Vast expanses of Arctic ice melt in summer heat

Aug 09, 2009 By CHARLES J. HANLEY , AP Special Correspondent
The shore line from Tuktoyaktuk, in the Northwest Territories, Canada, is shown on Saturday Aug. 8, 2009. The Arctic Ocean has given up tens of thousands more square miles of ice in a relentless summer of melt, as scientists watched through satellite eyes for a possible record low polar ice cap. (AP Photo/Rick Bowmer)

(AP) -- The Arctic Ocean has given up tens of thousands more square miles (square kilometers) of ice on Sunday in a relentless summer of melt, with scientists watching through satellite eyes for a possible record low polar ice cap.

From the barren Arctic shore of this village in Canada's far northwest, 1,500 miles (2,414 kilometers) north of Seattle, veteran observer Eddie Gruben has seen the summer retreating more each decade as the world has warmed. By this weekend the ice edge lay some 80 miles (128 kilometers) at sea.

"Forty years ago, it was 40 miles (64 kilometers) out," said Gruben, 89, patriarch of a local contracting business.

Global average temperatures rose 1 degree Fahrenheit (0.6 degree Celsius) in the past century, but Arctic temperatures rose twice as much or even faster, almost certainly in good part because of manmade greenhouse gases, researchers say.

In late July the mercury soared to almost 86 degrees Fahrenheit (30 degrees Celsius) in this settlement of 900 Inuvialuit, the name for western Arctic Eskimos.

"The water was really warm," Gruben said. "The kids were swimming in the ocean."

As of Thursday, the U.S. National Snow and Ice Data Center reported, the polar ice cap extended over 2.61 million square miles (6.75 million square kilometers) after having shrunk an average 41,000 square miles (106,000 square kilometers) a day in July -- equivalent to one Indiana or three Belgiums daily.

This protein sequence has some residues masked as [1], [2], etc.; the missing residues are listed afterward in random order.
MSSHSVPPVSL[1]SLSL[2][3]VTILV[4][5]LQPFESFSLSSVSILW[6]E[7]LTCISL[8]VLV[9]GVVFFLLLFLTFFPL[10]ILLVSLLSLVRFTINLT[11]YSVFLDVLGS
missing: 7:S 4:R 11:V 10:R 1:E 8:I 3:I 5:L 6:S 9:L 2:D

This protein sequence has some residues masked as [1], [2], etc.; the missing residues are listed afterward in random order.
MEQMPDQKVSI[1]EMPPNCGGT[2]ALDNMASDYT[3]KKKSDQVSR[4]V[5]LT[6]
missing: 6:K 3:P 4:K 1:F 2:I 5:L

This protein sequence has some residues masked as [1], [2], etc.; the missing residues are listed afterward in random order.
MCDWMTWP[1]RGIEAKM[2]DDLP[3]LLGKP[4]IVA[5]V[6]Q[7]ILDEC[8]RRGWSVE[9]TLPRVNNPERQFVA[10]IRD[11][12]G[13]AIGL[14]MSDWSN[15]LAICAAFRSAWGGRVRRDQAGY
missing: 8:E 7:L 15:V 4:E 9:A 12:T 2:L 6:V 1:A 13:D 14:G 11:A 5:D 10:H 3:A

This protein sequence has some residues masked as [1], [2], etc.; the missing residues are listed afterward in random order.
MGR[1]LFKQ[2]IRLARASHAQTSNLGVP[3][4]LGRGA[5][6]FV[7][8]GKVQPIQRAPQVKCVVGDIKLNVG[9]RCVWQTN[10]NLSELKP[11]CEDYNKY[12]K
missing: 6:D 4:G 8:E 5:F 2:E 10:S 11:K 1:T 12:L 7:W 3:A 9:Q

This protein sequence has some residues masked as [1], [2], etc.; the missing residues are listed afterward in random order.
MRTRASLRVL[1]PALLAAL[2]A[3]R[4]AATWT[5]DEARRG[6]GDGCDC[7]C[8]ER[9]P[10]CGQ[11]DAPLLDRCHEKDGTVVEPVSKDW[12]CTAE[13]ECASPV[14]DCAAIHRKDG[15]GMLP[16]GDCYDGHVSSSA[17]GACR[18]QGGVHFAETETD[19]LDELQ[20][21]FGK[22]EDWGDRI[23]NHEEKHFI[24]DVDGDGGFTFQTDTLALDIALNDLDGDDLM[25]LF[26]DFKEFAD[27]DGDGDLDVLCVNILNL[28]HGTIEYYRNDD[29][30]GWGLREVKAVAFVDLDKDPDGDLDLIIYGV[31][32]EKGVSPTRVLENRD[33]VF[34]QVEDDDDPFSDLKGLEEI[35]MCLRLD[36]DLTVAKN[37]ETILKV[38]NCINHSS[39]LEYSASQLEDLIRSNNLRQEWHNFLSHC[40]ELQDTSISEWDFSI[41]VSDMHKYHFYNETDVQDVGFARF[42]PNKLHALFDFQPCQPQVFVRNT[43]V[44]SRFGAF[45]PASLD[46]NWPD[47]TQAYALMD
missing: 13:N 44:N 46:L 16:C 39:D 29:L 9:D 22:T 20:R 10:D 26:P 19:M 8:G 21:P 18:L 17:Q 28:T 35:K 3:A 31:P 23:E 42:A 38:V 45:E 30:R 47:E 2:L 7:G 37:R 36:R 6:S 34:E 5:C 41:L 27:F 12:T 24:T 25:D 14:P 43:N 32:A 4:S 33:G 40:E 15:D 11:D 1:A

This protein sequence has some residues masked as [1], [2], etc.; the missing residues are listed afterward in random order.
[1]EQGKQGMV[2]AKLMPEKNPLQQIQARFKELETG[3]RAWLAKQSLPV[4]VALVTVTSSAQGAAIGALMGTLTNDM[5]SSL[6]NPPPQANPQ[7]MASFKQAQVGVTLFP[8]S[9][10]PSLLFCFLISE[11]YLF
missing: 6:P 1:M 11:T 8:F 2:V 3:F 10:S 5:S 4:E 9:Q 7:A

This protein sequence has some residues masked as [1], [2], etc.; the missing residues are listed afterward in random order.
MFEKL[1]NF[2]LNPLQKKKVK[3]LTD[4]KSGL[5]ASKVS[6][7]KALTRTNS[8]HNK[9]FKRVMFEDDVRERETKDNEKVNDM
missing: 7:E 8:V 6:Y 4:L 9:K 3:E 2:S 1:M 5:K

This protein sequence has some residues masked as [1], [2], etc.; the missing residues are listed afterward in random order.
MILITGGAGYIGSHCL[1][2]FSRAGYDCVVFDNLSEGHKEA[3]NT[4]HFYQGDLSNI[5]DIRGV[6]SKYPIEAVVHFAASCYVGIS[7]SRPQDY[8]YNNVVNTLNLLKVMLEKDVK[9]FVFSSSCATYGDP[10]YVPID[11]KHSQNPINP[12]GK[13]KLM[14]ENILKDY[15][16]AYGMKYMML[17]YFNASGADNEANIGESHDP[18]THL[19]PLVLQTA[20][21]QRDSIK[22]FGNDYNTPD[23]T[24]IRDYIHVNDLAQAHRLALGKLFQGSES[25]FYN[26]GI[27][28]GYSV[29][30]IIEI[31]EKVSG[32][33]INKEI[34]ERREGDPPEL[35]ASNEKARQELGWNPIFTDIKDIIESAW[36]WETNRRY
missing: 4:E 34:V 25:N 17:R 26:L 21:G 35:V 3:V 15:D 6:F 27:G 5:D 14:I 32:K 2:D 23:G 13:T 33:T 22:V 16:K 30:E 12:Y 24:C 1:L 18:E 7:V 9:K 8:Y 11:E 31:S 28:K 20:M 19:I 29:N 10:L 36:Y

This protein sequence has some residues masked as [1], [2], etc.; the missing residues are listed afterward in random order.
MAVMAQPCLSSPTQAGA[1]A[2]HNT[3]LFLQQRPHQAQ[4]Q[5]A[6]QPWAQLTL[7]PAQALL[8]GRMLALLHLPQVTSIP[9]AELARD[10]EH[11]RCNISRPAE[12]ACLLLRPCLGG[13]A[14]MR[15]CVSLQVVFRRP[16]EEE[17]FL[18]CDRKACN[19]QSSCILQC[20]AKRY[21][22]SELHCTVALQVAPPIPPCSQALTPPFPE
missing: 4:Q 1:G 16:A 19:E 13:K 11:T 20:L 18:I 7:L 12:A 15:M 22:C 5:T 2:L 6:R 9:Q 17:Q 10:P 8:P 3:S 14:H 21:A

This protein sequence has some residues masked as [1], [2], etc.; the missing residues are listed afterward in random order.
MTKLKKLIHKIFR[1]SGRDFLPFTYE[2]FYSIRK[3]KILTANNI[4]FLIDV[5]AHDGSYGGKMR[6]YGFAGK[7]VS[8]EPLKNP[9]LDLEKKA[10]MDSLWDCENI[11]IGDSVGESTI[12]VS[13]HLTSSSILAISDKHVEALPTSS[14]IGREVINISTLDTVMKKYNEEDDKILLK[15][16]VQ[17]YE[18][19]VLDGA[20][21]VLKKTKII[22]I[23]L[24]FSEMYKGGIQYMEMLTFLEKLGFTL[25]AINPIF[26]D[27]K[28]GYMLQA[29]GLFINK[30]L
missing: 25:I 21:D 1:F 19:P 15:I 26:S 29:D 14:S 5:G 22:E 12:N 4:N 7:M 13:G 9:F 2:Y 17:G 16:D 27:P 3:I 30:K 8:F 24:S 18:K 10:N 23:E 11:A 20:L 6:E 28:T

The rate of melt was similar to that of July 2007, the year when the ice cap dwindled to a record low minimum extent of 1.7 million square miles (4.3 million square kilometers) in September.

In its latest analysis, the Colorado-based NSIDC said Arctic atmospheric conditions this summer have been similar to those of the summer of 2007, including a high-pressure ridge that produced clear skies and strong melt in the Beaufort Sea, the arm of the Arctic Ocean off northern Alaska and northwestern Canada.

In July, "we saw acceleration in loss of ice," the U.S. center's Walt Meier told The Associated Press. In recent days the pace has slowed, making a record-breaking final minimum "less likely but still possible," he said.

Scientists say the makeup of the frozen polar sea has shifted significantly the past few years, as thick multiyear ice has given way as the Arctic's dominant form to thin ice that comes and goes with each winter and summer.